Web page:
Toray Industries Communicates Wirelessly Across UHF Band With a Printed Semiconductor
Toray Industries recently claimed that they were the first in the world to communicate wirelessly across the ultrahigh-frequency (UHF) band.
Toray Industries' design includes their own printed radio-frequency identifier (RFID), which employs a high-performance semiconductive carbon nanotube composite (CNT).
Such an achievement helps enhance work efficiency in retailing and logistics because it allows communication over long distances and performs batch readings of RFID sensors.
Carbon Nanotube Composites
Copper is a conventional material used as a conductor on circuit boards (including RFID). Copper has a low electrical resistance (and cost), but as copper electronics scale down in size and package density increases, the device may have lower reliability.
Carbon nanotubes (CNT) are known to work with or replace copper in electronic packaging applications. Image used courtesy of Britannica
According to Aryasomayajula et. al, carbon nanotubes (CNT) can be used in printed electronics as an alternative to copper. CNT are known for their high mechanical strength and excellent thermal and electrical properties in circuits, supercapacitors, and nanoscale sensors.
Research in this area has been explored by many researchers and labs, including Chavali et al. who constructed a wireless UHF-RF powered sensor operating at 433 MHz. This sensor, which included a gas-sensitive composite thin film made of PPy and modified multi-walled carbon nanotubes (MWCNTs), detected gases and volatile organic vapors.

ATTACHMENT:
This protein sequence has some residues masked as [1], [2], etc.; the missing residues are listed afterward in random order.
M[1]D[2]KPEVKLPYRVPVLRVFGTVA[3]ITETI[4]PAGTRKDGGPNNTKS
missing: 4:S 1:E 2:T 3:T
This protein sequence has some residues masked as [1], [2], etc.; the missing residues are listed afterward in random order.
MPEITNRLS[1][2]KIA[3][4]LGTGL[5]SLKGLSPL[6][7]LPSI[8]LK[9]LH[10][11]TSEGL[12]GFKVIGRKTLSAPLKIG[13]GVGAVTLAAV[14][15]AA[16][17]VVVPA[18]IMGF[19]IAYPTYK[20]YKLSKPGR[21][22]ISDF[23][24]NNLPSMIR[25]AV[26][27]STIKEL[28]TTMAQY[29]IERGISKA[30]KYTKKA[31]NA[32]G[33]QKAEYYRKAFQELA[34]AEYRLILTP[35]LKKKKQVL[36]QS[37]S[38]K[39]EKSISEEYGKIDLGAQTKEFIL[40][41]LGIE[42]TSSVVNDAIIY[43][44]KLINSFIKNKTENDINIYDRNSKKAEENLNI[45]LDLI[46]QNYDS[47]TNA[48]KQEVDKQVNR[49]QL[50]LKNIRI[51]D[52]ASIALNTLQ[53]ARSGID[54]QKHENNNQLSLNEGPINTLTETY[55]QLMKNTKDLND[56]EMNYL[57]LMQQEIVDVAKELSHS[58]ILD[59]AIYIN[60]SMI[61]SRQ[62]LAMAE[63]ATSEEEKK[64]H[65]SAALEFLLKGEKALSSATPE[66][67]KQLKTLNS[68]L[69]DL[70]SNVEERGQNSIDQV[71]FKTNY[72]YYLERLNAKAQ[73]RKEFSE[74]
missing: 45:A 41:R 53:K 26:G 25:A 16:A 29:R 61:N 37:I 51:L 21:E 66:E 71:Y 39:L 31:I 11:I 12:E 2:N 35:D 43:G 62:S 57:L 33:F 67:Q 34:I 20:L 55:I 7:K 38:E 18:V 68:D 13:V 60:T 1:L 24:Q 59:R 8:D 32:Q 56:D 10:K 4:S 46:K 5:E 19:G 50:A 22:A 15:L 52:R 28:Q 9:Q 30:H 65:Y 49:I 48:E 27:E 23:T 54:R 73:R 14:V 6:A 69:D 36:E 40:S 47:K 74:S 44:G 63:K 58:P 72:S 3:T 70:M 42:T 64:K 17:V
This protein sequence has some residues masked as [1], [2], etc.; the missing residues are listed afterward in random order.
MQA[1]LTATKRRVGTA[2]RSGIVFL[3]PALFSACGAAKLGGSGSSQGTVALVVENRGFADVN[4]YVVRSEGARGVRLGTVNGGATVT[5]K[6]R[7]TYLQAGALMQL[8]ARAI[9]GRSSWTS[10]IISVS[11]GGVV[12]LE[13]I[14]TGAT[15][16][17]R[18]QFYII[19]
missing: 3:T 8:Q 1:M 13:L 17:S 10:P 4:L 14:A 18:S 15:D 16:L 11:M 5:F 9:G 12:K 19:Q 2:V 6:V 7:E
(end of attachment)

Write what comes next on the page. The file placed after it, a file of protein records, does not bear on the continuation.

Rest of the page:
Toray distinguishes itself from this research and others, claiming that their CNT design is the first in the world to suppress aggregation of signal-wall carbon nanotubes without inhibiting conductivity. Toray asserts they achieved this by attaching semi-conductive polymers on the surfaces of the nanotubes.
Toray states that their design is aimed at eventually providing a solution for high-cost integrated circuit (IC) chips. It is also designed to address the lack of electron mobility of just 20 cm2/Vs. The company's research on RFIDs with printed materials using CNTs has allowed Toray to reach electron mobility of 182cm2/Vs. High mobility can generally be regarded with faster responses in ICs.
Carbon nanotube composites. Image used courtesy of Toray Industries
Toray also fabricated an RFID prototype with a 24-bit memory that was able to communicate wirelessly with UHF waves over a distance of 20 cm—what they claim is the first in the world for a printed UHF RFID. Their goal is to materialize a 60-bit memory to promote product data collection and sharing to enhance supply chain efficiency.
The Future of RFID, IC, and Printed Circuit Design
This announcement addresses the future that engineers, researchers, and designers can look forward to—both within and outside RFIDs. Advancements being made with printed circuits using substrates, nanotubes, nanoparticles, and various organic and inorganic semiconductors will deliver a low-cost solution that is accessible in different applications such as wearables, RFID and IoT systems, and general industrial and consumer electronics.
Toray’s approach to manufacturing low-cost ICs and mounted-free printed semiconductors can set a precedent for future designs as it reduces extra steps, costs, and issues that can occur during the mounting process.
While traditional RFID systems offer a range of up to 100 m, Toray’s latest solution offers its promised performance while exploring several new fronts of research in electronics. Fully printed RFIDs have yet to be actualized, so this release shines a new light on more research to come.